Like many people, I have a complicated life. I lead one of my company’s largest business units, Accenture Digital, in the United Kingdom and Ireland, sitting on the UK/Ireland Executive Board. I manage a team of almost 1,000 people, have three young children, aging parents, a working partner, live 120 miles from the office and work part-time. When you write it all down, it sounds like an impossible equation.
But I am lucky enough to work for a global professional services company that recognizes the challenges of modern life and has brought in technology and working practices that help me live the life I want, rather than always having to compromise. This technology means I can always stay connected. I can manage to be in two places at once when I need to be because of conflicting demands on my time. Presenting at a meeting via video link 20 minutes before a parent-teacher meeting would have seemed impossible a few years ago, but fast broadband and collaboration technologies make it a reality for me today.
"Presenting at a meeting via video link 20 minutes before a parent-teacher meeting would have seemed impossible a few years ago."
Some of my friends ask me whether being “always on” is a problem—I don’t believe it is. It is critical to create firm boundaries, both physical and mental, when working in a culture that embraces remote and flexible working. There is no point being enabled if you don’t feel empowered to protect your non-work time.
If I am at home, my laptop stays in my study. I never look at e-mails when I’m spending quality time with my children. Actually, it is my 80-year-old mother who is the worst for constantly checking her smartphone at the dining table. She has embraced modern technology to an extreme level and is starting to set a bad example to her grandchildren regarding acceptable use of devices!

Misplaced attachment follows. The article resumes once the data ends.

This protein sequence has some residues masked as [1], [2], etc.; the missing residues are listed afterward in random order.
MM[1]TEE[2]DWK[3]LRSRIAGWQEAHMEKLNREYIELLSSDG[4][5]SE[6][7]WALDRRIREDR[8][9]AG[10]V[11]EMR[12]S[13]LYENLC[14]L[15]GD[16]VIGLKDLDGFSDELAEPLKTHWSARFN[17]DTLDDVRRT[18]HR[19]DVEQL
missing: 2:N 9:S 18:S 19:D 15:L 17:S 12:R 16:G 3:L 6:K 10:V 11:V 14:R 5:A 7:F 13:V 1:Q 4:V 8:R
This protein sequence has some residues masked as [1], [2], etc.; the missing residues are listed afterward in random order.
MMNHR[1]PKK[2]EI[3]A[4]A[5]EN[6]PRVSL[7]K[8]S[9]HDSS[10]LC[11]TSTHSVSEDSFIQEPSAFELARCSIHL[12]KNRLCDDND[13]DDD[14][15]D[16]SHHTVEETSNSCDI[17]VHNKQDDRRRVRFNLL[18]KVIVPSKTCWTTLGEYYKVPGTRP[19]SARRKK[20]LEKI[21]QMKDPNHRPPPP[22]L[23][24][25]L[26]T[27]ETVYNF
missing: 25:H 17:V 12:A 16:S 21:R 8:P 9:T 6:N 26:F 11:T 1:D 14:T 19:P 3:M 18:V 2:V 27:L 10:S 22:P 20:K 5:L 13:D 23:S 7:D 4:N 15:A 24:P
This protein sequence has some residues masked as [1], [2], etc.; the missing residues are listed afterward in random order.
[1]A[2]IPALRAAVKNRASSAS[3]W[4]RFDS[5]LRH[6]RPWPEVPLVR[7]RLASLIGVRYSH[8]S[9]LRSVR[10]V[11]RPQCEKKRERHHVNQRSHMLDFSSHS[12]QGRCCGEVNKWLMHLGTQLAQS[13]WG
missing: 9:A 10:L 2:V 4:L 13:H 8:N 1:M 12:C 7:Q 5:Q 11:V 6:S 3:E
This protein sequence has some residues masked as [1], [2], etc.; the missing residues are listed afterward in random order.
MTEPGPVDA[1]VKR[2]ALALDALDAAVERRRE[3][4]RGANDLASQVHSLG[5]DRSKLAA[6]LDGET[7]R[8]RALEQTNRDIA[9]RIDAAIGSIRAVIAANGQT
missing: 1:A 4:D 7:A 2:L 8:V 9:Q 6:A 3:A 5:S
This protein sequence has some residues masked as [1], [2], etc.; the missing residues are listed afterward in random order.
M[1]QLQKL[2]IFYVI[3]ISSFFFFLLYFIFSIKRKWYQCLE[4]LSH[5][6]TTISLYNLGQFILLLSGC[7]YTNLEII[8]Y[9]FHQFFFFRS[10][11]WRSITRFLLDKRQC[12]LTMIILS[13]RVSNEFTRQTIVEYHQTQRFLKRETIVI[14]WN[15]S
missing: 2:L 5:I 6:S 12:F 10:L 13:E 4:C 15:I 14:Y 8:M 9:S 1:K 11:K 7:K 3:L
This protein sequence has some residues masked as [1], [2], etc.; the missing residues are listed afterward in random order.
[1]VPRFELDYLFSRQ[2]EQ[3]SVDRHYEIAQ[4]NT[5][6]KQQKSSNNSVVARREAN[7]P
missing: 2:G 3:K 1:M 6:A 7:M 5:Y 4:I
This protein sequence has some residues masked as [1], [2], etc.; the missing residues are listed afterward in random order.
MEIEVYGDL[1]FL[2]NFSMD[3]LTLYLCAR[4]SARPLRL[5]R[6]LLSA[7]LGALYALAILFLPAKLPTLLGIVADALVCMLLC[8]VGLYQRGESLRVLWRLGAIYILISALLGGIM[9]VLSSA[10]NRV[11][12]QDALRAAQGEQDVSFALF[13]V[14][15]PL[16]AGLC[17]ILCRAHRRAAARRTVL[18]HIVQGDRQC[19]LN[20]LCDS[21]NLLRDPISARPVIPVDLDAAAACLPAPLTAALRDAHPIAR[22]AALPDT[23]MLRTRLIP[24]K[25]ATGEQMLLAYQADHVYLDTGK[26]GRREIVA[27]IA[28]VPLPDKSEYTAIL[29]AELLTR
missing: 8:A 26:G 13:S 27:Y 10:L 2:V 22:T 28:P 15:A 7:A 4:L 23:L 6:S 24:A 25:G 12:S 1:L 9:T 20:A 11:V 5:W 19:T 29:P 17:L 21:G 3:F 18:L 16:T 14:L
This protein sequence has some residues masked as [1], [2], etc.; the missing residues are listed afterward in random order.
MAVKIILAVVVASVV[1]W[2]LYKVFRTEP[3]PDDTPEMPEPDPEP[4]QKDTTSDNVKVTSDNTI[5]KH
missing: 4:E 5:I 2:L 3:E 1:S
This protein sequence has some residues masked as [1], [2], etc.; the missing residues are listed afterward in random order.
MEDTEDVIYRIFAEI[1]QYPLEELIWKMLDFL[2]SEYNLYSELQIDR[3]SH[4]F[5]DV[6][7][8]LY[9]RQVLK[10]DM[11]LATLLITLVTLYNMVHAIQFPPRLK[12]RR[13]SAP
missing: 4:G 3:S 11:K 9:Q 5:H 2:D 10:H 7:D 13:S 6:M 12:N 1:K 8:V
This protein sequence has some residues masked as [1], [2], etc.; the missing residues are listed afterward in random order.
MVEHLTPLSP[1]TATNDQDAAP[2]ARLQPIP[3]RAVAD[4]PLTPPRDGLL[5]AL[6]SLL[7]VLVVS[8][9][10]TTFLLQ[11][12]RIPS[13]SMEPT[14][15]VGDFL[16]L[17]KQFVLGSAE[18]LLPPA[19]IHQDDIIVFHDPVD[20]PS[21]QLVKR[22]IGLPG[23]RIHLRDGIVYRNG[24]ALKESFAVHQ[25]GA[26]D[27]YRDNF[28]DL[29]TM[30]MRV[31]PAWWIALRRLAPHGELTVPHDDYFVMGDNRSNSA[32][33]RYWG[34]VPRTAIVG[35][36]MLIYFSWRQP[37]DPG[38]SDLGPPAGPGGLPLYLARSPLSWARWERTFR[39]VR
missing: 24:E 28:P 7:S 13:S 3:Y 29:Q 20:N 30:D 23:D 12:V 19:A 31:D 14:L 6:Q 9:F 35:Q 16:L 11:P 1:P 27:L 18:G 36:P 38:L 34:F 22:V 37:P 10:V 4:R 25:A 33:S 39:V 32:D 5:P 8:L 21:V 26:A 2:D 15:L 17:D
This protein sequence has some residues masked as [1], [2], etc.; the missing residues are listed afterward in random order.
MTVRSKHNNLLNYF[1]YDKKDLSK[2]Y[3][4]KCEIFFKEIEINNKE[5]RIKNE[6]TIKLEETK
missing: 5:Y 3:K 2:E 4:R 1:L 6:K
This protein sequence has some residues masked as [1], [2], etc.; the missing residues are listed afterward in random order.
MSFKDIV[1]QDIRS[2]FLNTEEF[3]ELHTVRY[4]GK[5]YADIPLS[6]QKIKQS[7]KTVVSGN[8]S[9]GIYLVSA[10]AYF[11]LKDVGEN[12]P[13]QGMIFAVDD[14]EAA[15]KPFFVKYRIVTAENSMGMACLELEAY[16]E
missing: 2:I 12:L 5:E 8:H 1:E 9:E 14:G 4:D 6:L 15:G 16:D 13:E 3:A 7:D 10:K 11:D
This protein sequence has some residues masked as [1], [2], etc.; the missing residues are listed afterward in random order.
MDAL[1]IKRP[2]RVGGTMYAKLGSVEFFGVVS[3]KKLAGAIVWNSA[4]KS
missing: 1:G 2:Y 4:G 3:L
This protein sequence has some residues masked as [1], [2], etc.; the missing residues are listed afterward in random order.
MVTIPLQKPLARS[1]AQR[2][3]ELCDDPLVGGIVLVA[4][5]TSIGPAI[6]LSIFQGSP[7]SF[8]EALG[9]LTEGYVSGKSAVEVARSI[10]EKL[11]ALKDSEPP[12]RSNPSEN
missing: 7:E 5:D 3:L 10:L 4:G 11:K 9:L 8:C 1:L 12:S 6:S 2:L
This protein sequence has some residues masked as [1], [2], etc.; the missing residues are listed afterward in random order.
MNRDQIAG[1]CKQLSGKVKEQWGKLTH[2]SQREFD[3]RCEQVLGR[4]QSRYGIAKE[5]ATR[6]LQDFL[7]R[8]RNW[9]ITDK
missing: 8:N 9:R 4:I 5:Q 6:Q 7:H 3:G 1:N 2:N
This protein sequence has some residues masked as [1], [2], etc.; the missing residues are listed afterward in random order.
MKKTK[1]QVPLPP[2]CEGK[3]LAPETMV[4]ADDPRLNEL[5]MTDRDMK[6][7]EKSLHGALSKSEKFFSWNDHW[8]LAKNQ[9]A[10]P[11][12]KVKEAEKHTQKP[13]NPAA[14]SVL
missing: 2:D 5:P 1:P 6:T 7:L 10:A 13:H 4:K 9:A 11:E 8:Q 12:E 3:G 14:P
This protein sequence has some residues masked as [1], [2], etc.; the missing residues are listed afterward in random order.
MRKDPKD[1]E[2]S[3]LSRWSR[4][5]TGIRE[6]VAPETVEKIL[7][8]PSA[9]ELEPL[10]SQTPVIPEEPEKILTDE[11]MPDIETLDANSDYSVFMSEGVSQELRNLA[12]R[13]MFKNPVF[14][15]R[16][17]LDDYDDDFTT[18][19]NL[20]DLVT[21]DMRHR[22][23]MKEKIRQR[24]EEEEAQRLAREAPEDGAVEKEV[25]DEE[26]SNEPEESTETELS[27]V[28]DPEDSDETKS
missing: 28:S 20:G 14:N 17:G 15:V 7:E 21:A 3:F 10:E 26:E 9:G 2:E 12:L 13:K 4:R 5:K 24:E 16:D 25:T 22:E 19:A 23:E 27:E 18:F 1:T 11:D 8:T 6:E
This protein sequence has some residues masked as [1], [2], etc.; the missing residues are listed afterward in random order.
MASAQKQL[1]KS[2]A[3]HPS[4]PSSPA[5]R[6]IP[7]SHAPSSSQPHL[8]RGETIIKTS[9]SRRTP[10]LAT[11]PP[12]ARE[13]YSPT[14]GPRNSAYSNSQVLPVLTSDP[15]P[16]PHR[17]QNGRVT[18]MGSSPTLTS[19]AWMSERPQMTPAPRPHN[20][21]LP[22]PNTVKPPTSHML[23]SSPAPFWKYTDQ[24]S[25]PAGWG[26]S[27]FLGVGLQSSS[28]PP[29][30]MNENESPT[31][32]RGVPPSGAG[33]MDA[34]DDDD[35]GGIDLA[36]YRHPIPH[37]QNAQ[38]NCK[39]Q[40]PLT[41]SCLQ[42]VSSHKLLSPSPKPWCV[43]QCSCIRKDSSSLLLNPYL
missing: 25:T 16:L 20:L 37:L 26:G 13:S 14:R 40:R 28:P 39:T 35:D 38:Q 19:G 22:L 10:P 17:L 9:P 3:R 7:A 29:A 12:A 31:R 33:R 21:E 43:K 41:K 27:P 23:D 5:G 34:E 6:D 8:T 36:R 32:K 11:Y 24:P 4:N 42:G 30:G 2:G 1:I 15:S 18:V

Certainly, creating and maintaining these boundaries is easier said than done—I am at a point in my life when I have never had so many demands on me and on my time. Ruthless prioritization is key to balancing my work life and my personal life, and when I get it right it can work well for me and everyone around me. That’s not to say that you can “have it all”—I don’t believe you can. But you can have the things that are most important to you.
"To make it work, you have to accept that you can’t do everything yourself."
To make it work, you have to accept that you can’t do everything yourself. At work, I have a fantastic team who feel empowered to make decisions in my absence while always knowing there’s a hotline to me, available if they need it. I think this approach gives them earlier opportunities for autonomy, and I’ve seen them grow professionally because of it.
It’s essential to build a strong support network at home, and it obviously helps if your partner is at the center of it. I couldn’t do the role I do without my partner, who is supportive and understanding and really does share the load. This involvement is great for him as well; he is certainly one of the more hands-on fathers I know.
Of course it helps that I am doing a job that I love. The role I am in now is genuinely the best job I have ever had—the most interesting work with the most significant impact for our clients, the most diverse and amazing set of people, the coolest technologies and the most potential for growth. If you have to make difficult choices over your work-life balance, it helps to be happy going to work.Arabel Bailey was recognized in Management Today’s 2015 list of the United Kingdom's 50 most powerful part-time executives.